Dr. Truong Addresses 90 NJ-ACT Members on Domestic Violence PTSD
By Lynn Mollick
Many effective treatments for PTSD in children and adults exist. Some, but not all, are highly structured. There are options for individual and group treatment. The American Psychological Association and the Veterans Administration have published guidelines evaluating the best treatments for PTSD.
Treatments with strong empirical support include:
Prolonged Exposure (PE)
Cognitive Reprocessing Therapy (CPT)
Eye Movement Desensitization & Reprocessing (EMDR)
Treatments with modest or sufficient evidence of efficacy include:
Trauma-focused applications of Cognitive Therapy
Stress Inoculation Therapy
Written Narrative Exposure
Treatments with insufficient evidence to support their use include:
Dialectical Behavior Therapy
Acceptance and Commitment Therapy
Treatments that are harmful include:
Psychological De-briefing (according to APA)
Hypnosis (Dr. Truong asserted it may create false memories)
When patients are unwilling to experience trauma-related emotions, medication may be indicated. Three SSRIs and one SNRI have been demonstrated to be effective. Antipsychotics, benzodiazepines, ketamine, D-cycloserine, and cannabinoids have not.
Dr. Truong described Prolonged Exposure, Cognitive Processing Therapy, and Trauma-Focused CBT in detail. Since so many treatments for PTSD are effective, she advised letting patients choose which to pursue. But when patients exhibit guilt, she prefers CPT, and when they do not have strong literacy skills, she advises PE.
Prolonged Exposure (PE)
Developed by Dr. Edna Foa, PE is administered in 90- or 60-minute sessions twice a week or in massed sessions 5 times per week. Initial sessions focus on:
1) Psychoeducation about trauma, reactions to trauma, PTSD, and the rationale for PE
2) Building a trauma-focused hierarchy
3) In vivo exposure to avoided situations (as long as they are actually safe.)
Later sessions focus on imaginal exposure to the traumatic memory. During imaginal exposure, the patient tells the “story” of their trauma from beginning to end. At first the therapist simply listens, but as sessions pass and the patient re-tells the story, the therapist begins to ask questions that elicit details about the trauma and the patient’s thoughts, feelings, sensations, and behaviors. For example, “What did the perpetrator look like?”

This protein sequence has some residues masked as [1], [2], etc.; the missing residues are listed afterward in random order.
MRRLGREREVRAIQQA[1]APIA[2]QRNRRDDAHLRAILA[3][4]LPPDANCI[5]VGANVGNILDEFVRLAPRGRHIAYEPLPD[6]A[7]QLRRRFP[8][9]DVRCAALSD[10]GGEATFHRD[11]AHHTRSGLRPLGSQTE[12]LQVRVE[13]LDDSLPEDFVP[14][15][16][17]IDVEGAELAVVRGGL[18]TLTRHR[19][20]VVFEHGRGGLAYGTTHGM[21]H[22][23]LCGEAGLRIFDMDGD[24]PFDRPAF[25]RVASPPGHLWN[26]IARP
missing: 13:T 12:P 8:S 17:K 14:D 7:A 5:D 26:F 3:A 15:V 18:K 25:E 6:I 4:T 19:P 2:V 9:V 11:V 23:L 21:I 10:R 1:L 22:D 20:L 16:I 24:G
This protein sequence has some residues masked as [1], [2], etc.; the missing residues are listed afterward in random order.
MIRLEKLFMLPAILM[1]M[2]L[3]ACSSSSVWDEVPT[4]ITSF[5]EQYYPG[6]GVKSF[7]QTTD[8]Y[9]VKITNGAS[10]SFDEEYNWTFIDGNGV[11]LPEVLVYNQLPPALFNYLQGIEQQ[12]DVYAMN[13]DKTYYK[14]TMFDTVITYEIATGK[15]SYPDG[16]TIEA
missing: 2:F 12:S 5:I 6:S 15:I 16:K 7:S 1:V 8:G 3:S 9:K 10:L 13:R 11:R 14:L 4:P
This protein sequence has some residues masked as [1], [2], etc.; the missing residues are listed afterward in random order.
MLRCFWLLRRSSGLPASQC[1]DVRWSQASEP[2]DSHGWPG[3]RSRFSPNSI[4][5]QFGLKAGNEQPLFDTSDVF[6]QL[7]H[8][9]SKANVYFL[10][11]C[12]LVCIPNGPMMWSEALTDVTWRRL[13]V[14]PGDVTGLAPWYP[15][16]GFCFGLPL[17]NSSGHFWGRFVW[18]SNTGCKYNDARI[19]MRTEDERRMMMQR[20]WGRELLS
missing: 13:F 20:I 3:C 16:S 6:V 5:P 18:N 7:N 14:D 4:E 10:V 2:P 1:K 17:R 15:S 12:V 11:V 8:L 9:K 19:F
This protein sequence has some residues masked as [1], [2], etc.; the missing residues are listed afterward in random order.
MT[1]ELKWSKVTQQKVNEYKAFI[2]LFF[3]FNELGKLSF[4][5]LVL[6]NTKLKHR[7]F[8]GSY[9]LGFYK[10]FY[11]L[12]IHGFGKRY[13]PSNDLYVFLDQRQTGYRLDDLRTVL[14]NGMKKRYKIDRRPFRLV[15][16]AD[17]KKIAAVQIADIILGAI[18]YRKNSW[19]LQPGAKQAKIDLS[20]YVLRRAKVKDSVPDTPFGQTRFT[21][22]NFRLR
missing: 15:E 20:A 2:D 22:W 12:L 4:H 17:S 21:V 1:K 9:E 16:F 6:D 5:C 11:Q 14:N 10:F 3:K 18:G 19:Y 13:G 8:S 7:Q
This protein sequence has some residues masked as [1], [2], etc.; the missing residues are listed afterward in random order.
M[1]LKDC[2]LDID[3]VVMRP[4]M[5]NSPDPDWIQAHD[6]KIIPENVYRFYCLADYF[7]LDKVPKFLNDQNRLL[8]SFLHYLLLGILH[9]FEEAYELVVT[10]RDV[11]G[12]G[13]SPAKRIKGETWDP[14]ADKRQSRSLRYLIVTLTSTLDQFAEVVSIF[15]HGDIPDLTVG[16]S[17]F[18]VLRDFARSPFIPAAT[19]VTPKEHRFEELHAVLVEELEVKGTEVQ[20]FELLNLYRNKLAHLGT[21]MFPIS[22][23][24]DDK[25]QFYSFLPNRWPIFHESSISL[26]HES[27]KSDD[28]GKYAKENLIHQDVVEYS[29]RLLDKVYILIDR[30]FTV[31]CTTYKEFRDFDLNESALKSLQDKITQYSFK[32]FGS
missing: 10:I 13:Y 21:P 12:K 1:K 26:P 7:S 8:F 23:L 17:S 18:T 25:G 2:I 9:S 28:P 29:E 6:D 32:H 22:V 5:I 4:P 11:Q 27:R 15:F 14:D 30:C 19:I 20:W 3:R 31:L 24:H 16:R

At therapy’s mid-point, the therapist begins to address “hot spots,” the parts of the story that the patient avoids, by focusing on them and asking detailed questions. When patients are very avoidant, the therapist may simply ask the patient to repeat an upsetting word associated with the trauma over and over, to desensitize the patient.
PE sessions should elicit strong emotions. When patients do not experience emotions, they are avoiding and the therapist tells them to close their eyes, speak slowly, and describe the traumatic incident in detail. The therapist always asks for specific details, especially about smells and other sensations.
When patients can’t tell their story because they dissociate or are too emotional, the therapist asks them to open their eyes, to stand or walk as they relate their story, and to focus on the present with statements such as: Where are we now? You are safe. This is now, that was then.
All PE sessions end with a discussion of what the patient learned.